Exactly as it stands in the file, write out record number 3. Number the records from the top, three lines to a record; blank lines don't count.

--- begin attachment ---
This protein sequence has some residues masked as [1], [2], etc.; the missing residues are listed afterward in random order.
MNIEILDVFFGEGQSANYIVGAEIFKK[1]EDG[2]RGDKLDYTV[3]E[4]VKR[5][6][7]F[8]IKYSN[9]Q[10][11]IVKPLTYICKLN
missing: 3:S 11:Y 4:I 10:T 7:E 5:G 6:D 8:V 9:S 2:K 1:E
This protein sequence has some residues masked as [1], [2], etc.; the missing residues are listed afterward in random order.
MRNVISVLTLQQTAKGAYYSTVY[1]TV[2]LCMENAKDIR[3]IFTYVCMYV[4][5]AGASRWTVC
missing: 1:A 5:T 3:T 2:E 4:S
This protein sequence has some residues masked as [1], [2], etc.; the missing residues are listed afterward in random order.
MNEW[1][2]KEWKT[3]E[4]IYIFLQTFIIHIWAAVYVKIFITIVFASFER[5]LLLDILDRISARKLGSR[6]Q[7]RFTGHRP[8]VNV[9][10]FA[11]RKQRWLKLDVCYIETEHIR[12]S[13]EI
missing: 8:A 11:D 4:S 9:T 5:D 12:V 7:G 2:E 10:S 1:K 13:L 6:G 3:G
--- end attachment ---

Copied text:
This protein sequence has some residues masked as [1], [2], etc.; the missing residues are listed afterward in random order.
MNEW[1][2]KEWKT[3]E[4]IYIFLQTFIIHIWAAVYVKIFITIVFASFER[5]LLLDILDRISARKLGSR[6]Q[7]RFTGHRP[8]VNV[9][10]FA[11]RKQRWLKLDVCYIETEHIR[12]S[13]EI
missing: 8:A 11:D 4:S 9:T 5:D 12:V 7:G 2:E 10:S 1:K 13:L 6:G 3:G